(Bloomberg) -- London’s investment bankers have long grumbled that the region’s bonus cap crimped their pay in high times. Its demise arrives in a year when few expect the change to unleash bumper payouts.
The UK government said Friday it will lift the limit on bonuses that has affected global banks for most of the last decade. While that’s welcome news in the City of London, this year’s pay among top investment bankers will be influenced far more by evaporating deal flow.
Mergers and IPOs have ground to a halt, quickly flipping the environment from a talent war to job cuts. Even traders who are faring better may see their rewards limited by broader concerns about an economic downturn.
The UK has long lagged “behind the US in finance compensation due to the bonus cap,” said Li Peijie, a London-based consultant at recruiting firm Durlston Partners. While the scrapping of the ceiling may eventually bridge that gap, “it won’t help this year.”
The cap, introduced by the European Union in the wake of the 2008 financial crisis, limits bankers’ bonuses to about two times their salary. It was thought that the UK might ditch the rules after Brexit to lure bankers to the City but fears of a public backlash have previously limited the political appetite.
Now, the new UK government is rolling back the limit along with a slew of initiatives and tax breaks aimed at spurring growth in the face of rising inflation and an energy crisis.
Read more: UK Sets Out Biggest Tax Cuts Since 1972 to Boost Economic Growth
Pay packages for top executives and traders have been where the bonus cap has required the biggest adjustments. Volatile markets and booming merger activity last year lifted more top bankers into the stratosphere where the bonus cap would come into play. The five biggest Wall Street banks disclosed that at least 119 people in their UK and European units made over 5 million euros ($4.9 million) last year, up from 78 in 2019.
Citigroup Inc. awarded Paco Ybarra, the London-based head of its investment bank, $8.97 million in fixed pay for last year, compared to a $750,000 salary for other top executives based in the US. That allowed Ybarra’s total compensation of $21 million to fit within the bonus cap rules. The top 18 investment banking senior managers in Goldman Sachs Group Inc.’s UK unit had average fixed compensation of $4.45 million last year, more than double the US-based CEO’s salary.
Barclays Plc said earlier this year that the £2.78 million ($3.1 million) in fixed pay it plans to give new Chief Executive Officer C.S. Venkatakrishnan is more than it’d pay if the bonus cap weren’t in place, but it was necessary to allow his total target compensation to reach a competitive £9.26 million.
It means global investment banks are likely to welcome the change as it may enable them to align their London pay practices with the US. Whether they’ll face resistance from bankers who’ve gotten used to higher fixed pay is an open question.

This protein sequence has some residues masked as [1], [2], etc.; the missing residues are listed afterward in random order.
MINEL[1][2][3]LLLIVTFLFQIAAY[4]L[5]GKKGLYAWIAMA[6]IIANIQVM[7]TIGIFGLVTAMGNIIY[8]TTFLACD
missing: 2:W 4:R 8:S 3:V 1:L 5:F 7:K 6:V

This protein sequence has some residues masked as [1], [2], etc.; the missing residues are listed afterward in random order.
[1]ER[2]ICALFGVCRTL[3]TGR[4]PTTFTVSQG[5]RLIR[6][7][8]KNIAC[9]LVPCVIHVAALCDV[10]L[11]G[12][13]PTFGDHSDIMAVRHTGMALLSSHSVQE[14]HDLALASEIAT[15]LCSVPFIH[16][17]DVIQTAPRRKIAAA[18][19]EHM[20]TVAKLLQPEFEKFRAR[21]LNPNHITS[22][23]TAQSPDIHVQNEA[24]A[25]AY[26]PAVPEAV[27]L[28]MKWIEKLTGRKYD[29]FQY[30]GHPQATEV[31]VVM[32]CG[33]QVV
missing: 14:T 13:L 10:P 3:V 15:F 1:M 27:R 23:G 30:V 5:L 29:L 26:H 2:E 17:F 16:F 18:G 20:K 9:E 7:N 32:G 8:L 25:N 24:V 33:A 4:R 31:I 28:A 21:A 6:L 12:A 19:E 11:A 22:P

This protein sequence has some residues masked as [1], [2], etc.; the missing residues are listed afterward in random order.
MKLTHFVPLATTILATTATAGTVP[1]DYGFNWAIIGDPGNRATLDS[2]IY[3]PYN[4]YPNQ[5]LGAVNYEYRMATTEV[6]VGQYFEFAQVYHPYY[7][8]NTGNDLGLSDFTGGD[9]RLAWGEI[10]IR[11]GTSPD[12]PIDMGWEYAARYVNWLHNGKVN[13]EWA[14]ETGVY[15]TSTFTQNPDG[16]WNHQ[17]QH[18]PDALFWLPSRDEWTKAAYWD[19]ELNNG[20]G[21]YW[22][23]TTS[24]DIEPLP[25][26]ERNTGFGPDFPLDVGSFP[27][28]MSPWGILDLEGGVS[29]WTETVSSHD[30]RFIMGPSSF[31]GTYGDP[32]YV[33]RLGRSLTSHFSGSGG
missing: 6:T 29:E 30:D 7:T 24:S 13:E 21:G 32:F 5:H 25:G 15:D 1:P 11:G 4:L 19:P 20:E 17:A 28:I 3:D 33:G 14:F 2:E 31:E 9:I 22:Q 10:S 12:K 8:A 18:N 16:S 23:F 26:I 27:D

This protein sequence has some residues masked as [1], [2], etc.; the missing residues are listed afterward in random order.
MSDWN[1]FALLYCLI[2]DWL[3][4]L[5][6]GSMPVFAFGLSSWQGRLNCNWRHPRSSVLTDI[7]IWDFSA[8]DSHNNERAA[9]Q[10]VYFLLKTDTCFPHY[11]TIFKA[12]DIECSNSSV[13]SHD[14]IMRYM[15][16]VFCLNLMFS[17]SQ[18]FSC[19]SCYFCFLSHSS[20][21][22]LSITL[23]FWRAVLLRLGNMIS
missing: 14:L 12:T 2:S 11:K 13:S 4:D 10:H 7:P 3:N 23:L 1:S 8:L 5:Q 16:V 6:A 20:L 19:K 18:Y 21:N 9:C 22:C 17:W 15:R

“All the bonus cap did was to push up the basic salaries of bankers, or drive activity outside Europe,” Chancellor of the Exchequer Kwasi Kwarteng told the House of Commons in his mini-Budget on Friday. “It never capped total remuneration, so let’s not sit here and pretend otherwise. So we’re going to get rid of it.”
The bonus cap is of less relevance to rank-and-file bankers, whose bonuses are typically more closely aligned to salary.
Associates -- a title typically given to employees with a few years of experience or straight out graduate school -- at nine of the biggest investment banks in London were awarded bonuses for last year of £106,428 on average, up by more than a fifth. Vice presidents, a mid-level rank for workers often in their late-20s and 30s, received an average of £229,760, up 28%.
There will be few such year-on-year jumps this time given the market conditions, said Logan Naidu, chief executive officer of recruitment consultancy firm Dartmouth Partners. Bankers working on initial public offerings are expected to be worst-hit due to a lack of deals, Naidu added.
Still, the firm believes demand for analysts is still solid and junior bankers will be more protected during the downturn. Total compensation for analysts in their first year of employment is expected to climb 5.6% in 2022 to £95,887. Year 3 analysts can expect to earn an average of £149,500, up 0.95%, according to its latest compensation report.
While they may be in little danger of breaching the bonus cap, such six-figure packages makes them among the UK’s best-paid employees. That means another change introduced Friday may be more celebrated by the average Square Mile banker: Kwarteng’s scrapping of the 45% top rate of personal income tax.
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